Sihanoukville — A family dispute over the ownership of a highly valuable plot of land in Sihanoukville has pitched an 84-year-old matriarch against her 61-year-old daughter, creating a family drama that has captured the attention of many Cambodian social media users.
The family members have sued each other and on March 8 the Sihanoukville Provincial Court ordered a family shop on the land closed down pending a final decision in the case.
In emotional scenes that were shared on Facebook, the octogenarian named Han Kak is seen crying in the shop and holding a portrait of Prime Minister Hun Sen, pleading with him to intervene in the court case to stop her daughter Deng Ang.
‘Mother, who dares to evict her?’
The video and photos provoked strong reactions from Facebook users in Cambodia, where respect for family elders is sacrosanct. The images were widely shared and watched, with many shocked Facebook users condemning Deng Ang’s confrontation with her elderly mother.
“She is the mother, who dares to evict her?” commented one Facebook user named Ginger Love. “Don’t make money bigger than mother. Money can be earned, but a mother [you] can’t [buy] if you have money,” said another.
“[How] could there be such a beastly child? Why does the court in Sihanoukville not open a comprehensive investigation before implementing any judgment?” commented a user named Somaly Keo.
The 600-square-meter plot is located in the center of the port town, where land prices have soared up to $2,000 per square meter in recent years, making it potentially worth some $1.2 million.
Prices skyrocketed following a surge in Chinese investment in hotels and real estate to accommodate Chinese tourists, thousands of whom have flocked to Sihanoukville’s beaches, rowdy nightlife and casinos.
‘They secretly made the land title’
Han Kak, whose three other children support her claims, told VOA in a recent interview that she acquired the land in the 1980s and that her daughter Deng Ang and son-in-law had forged legal documents in 2016 that showed she gave them the land in return for financial compensation.
“They secretly made the land title that belongs to me without my permission,” Han Kak said. “It is my land, I don’t tell lies.” She sued her daughter in 2016 and now stays with two other daughters, who both own three-story buildings in Sihanoukville and one of whom ran the shop on Han Kak’s land that was ordered closed by the court.
In 2016 court documents, seen by VOA, Deng Ang denied the accusation and claimed she compensated her mother with an unspecified amount of “gold” for taking over the property.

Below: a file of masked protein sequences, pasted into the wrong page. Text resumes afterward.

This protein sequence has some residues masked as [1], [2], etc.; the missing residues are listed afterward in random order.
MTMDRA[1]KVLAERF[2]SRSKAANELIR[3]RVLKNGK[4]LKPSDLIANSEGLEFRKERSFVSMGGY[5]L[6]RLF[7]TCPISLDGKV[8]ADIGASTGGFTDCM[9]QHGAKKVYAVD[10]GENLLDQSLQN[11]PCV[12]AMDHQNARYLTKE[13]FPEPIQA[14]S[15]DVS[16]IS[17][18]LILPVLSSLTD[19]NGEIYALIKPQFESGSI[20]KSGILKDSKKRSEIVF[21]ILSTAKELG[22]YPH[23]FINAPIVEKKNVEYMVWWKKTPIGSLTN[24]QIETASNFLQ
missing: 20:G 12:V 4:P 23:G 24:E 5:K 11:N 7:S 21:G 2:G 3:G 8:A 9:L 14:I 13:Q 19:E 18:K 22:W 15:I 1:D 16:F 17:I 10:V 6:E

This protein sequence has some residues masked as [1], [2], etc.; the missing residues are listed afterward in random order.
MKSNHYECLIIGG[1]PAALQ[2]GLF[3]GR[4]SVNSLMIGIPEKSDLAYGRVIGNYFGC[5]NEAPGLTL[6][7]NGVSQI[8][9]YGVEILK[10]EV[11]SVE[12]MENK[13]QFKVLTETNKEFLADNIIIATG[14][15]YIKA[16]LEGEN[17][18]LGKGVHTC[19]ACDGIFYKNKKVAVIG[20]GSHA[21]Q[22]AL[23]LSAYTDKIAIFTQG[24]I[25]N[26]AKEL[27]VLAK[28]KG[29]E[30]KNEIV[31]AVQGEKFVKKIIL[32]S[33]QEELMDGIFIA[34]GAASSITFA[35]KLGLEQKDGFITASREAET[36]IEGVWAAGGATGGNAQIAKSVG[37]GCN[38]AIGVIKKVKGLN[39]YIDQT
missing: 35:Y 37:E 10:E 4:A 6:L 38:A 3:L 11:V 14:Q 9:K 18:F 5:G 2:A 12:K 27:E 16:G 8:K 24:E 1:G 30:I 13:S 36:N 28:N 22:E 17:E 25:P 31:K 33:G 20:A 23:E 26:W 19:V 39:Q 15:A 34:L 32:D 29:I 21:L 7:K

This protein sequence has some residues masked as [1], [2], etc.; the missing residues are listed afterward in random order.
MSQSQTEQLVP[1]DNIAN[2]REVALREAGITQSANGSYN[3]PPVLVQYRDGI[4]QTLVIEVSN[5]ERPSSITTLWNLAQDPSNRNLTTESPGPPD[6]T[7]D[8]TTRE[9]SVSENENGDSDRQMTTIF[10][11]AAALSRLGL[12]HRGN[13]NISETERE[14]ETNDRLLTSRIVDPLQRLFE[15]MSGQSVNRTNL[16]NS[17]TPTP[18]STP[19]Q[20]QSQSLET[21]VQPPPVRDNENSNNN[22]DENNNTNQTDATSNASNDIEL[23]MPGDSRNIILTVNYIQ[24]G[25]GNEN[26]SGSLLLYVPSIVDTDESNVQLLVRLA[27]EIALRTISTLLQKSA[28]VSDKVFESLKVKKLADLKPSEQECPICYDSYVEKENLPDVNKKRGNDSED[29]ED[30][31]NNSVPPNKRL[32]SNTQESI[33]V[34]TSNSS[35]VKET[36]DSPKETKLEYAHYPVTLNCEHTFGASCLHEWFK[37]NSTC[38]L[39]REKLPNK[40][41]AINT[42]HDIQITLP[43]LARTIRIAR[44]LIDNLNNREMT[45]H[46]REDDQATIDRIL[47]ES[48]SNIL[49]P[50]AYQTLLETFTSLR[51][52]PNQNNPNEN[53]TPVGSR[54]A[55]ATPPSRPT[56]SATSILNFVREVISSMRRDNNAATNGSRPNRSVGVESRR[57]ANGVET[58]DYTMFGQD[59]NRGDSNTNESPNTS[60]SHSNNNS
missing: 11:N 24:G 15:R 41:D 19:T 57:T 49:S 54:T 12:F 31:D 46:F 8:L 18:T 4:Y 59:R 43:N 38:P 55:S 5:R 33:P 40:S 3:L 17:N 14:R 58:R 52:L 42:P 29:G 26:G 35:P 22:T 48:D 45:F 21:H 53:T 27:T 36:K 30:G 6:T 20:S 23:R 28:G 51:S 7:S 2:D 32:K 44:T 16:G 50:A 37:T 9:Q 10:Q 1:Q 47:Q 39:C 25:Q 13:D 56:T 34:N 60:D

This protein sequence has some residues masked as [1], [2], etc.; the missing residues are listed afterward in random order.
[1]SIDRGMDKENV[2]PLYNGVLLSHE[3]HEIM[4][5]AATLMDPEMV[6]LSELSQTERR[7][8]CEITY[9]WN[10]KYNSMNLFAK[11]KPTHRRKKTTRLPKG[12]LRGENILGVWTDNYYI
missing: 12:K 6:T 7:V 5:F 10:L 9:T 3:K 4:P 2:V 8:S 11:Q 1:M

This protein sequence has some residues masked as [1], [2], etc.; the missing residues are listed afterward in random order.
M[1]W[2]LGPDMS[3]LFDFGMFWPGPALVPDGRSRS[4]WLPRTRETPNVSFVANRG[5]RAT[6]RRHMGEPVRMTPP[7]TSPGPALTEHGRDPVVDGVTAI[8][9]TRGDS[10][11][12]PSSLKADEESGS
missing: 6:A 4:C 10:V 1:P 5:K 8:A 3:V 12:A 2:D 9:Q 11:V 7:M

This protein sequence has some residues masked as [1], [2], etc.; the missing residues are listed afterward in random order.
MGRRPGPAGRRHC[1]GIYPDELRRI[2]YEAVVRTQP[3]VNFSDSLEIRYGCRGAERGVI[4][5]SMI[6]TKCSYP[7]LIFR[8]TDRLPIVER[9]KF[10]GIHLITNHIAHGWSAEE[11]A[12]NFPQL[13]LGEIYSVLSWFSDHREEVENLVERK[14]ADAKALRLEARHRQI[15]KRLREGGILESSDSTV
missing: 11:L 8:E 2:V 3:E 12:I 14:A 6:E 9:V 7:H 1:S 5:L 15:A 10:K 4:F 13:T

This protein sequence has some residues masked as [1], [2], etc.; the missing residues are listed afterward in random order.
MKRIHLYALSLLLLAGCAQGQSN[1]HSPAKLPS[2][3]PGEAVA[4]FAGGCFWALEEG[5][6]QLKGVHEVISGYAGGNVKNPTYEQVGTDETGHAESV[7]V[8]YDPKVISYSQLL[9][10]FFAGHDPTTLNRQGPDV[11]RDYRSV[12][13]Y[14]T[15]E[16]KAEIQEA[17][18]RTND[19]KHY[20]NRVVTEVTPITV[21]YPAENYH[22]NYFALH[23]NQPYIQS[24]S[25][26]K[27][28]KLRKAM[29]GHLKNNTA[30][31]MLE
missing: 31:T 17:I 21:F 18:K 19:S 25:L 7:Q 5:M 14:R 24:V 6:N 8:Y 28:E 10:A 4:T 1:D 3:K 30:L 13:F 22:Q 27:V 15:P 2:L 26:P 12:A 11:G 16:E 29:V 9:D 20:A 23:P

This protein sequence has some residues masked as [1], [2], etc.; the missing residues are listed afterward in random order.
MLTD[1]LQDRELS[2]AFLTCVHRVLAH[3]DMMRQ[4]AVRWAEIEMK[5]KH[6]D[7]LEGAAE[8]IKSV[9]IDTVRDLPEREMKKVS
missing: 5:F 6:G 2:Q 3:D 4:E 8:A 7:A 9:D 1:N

Family land dispute
Land disputes are widespread in Cambodia, as most land tenure remains unregistered after the 1970s Khmer Rouge regime destroyed all land records, while economic growth and land investment greatly increased since the early 2000s.
Most often, the disagreements involve well-connected companies who are accused of seizing land from poor rural or urban communities. Hundreds of thousands of Cambodians have lost land and experienced rights violated through such disputes, according to rights groups, who claim that authorities and the courts often side with the wealthy businessmen.
The Sihanoukville dispute, however, erupted between family members when the land they owned became highly valuable.
In an interview with VOA, Deng Ang said her two sisters had been pushing their old mother to deny that she has sold the land and to sue her. She claimed her sisters had urged Han Kak to demand $180,000 from her in compensation for the land, a demand that she rejected.
The two younger daughters said Deng Ang was lying, adding that they also wanted a share of the valuable land and Han Kak wanted to give it to them.
“The mother… it is her land. She can decide whether she wants to distribute among the five children or not,” said Deng Vanna, 51, said, adding that they hoped the court would settle the case fairly.
Deng Ang decided to counter-sue under Cambodia’s Land Law and sought charges against her siblings for alleged violation of Article 253, which penalize the use of land without the consent of the owner. The charge carries a fine of up to $6,250 and a prison term of up to 2 years.
Court proceedings in the case continue and Sihanoukville Provincial Court spokesperson Lim Bunheng said he could not comment on when a final decision is expected.
‘Everyone gets what they deserve’
Deng Ang said she had lived with and cared for her mother for years before the dispute arose. She called her siblings “crocodiles” and said the family could not reconcile their differences and settle the issues out of the court.
“It has come to this stage so we can’t go back,” Deng Ang said. “The Devada will help me. Everyone gets what they deserve,” she added, referring to a Khmer mythical angel.
Her aging mother, meanwhile, also counted on karmic justice to prevail on her behalf. Sitting on a bed beside a drawing of the Buddha, Han Kak began to sob and said her daughter “will go to hell” for the family's troubles.